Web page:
Our gender pay gap

We have a strong focus on gender equality and have put substantial effort into championing the achievements of inspiring and influential women.

In early 2019 we decided to build on the work we've done and investigate the issue of gender pay in detail. This work involved two stages:

  • Recognising the gap

    Recognising that gender pay can be a complex issue, we asked Deloitte to report on the way New Zealand businesses should be approaching the issue.

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  • Industry best practices

    Following industry best practice, and with oversight from AUT, we looked into our own gender pay figures.

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Why are we talking about our gender pay gap?

In some countries, like the United Kingdom, large businesses are required to publicly report on their gender pay gap every year. This is not the case in New Zealand.

However, we think there needs to be a discussion about gender pay. That's why we decided to voluntarily make our numbers public. We wanted to spark a conversation about the kind of jobs women and men do and the way they are paid, and what needs to be done to make things more equal.

Paying a man and woman at the same level in the organisation equally is important. However it doesn't guarantee that both men and women have access to the same opportunities, and are represented evenly through an organisation.

Our findings

Gender pay equity means paying men and women equal money for doing equal work. We're confident we've more or less achieved this, with exceptions in a small number of areas. Women earn slightly more than men in some pay bands and men earn slightly more in others.

The gender pay gap is the gap between the median pay of men and the median pay of women across all roles in an organisation. The gender pay gap at Westpac NZ is 30.3.%.

Why is our gender pay gap so large?

We believe that Westpac’s gender pay gap largely reflects historical structural characteristics which are common to our industry in the hiring of men and women to roles at different levels in the organisation. Traditionally, in service industries like ours, management roles were predominantly filled by men, and front line service roles by women. Despite our efforts to promote balance in recent years, including more than half of our leaders being women, a disparity remains.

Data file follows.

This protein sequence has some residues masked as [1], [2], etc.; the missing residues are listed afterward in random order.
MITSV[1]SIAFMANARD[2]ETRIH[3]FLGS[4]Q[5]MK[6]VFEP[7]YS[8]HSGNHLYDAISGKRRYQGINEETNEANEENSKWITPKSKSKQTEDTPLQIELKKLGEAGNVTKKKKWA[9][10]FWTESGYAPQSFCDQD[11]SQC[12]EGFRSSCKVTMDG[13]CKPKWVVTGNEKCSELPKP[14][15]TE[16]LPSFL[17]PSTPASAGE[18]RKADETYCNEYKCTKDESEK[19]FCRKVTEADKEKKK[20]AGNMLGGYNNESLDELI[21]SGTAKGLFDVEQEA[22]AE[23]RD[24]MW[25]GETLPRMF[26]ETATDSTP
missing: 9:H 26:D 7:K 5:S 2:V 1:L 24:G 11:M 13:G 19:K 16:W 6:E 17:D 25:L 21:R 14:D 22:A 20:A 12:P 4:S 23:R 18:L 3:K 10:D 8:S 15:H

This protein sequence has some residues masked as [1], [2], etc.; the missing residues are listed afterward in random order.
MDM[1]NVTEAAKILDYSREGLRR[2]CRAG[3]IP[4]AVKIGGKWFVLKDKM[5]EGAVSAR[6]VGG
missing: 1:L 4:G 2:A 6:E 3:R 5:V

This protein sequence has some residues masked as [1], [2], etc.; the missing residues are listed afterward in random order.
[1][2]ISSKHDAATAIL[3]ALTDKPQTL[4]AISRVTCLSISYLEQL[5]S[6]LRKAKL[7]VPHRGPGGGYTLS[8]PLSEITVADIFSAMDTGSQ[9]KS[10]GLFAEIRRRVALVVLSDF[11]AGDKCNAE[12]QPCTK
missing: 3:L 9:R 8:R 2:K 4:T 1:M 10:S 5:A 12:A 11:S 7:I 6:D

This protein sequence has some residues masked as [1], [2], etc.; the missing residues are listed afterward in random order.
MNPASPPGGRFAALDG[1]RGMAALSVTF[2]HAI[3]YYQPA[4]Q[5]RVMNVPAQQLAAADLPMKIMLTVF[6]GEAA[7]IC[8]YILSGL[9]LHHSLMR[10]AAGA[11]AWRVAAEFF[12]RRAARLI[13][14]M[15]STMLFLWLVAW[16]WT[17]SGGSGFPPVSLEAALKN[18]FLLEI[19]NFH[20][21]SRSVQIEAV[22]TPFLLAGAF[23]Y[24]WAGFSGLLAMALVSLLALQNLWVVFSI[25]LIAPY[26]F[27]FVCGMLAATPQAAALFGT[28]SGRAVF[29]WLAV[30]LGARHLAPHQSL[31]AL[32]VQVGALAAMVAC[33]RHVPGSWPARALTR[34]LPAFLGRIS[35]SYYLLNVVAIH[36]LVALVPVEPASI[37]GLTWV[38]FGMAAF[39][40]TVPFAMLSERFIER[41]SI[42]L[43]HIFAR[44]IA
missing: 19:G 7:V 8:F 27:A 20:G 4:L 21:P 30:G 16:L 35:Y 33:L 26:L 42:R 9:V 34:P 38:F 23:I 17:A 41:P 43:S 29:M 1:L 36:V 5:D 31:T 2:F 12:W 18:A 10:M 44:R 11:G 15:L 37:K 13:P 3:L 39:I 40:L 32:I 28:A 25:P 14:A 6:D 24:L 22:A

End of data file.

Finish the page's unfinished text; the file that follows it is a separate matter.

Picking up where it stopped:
Our gender pay gap includes all pay for all employees, including base pay, bonuses, overtime and superannuation. We think this is the fairest and most honest measure of the pay gap for our organisation.

The national gender pay gap, as calculated by Statistics NZ for the year ending June 2019, was 9.3%. This figure does not include superannuation. If we followed the Statistics NZ methodology, our gender pay gap would be 27.7%.

What are we going to do about the gap?

We know that continuing to operate in the same way that we have will not result in changes to our gender pay gap. We are therefore making the following changes to help bring us closer to gender parity. We will:

  • Publish a comprehensive annual gender pay analysis
  • Increase the proportion of our top three tiers of management who are women to 50% by 30 September 2025. (This figure is 37% as at 2019)
  • Continue to detect and reduce any disparities in pay equity
  • Apply for YWCA Gender Tick accreditation and work with other organisations that hold the Gender Tick on gender pay best practice
  • Address the gender imbalance in branch and contact centre roles
  • Review all related policies and processes to ensure they support gender pay
  • Increase our paid parental leave to 100% of an employees pay for 22 weeks (implemented 1 July, 2019)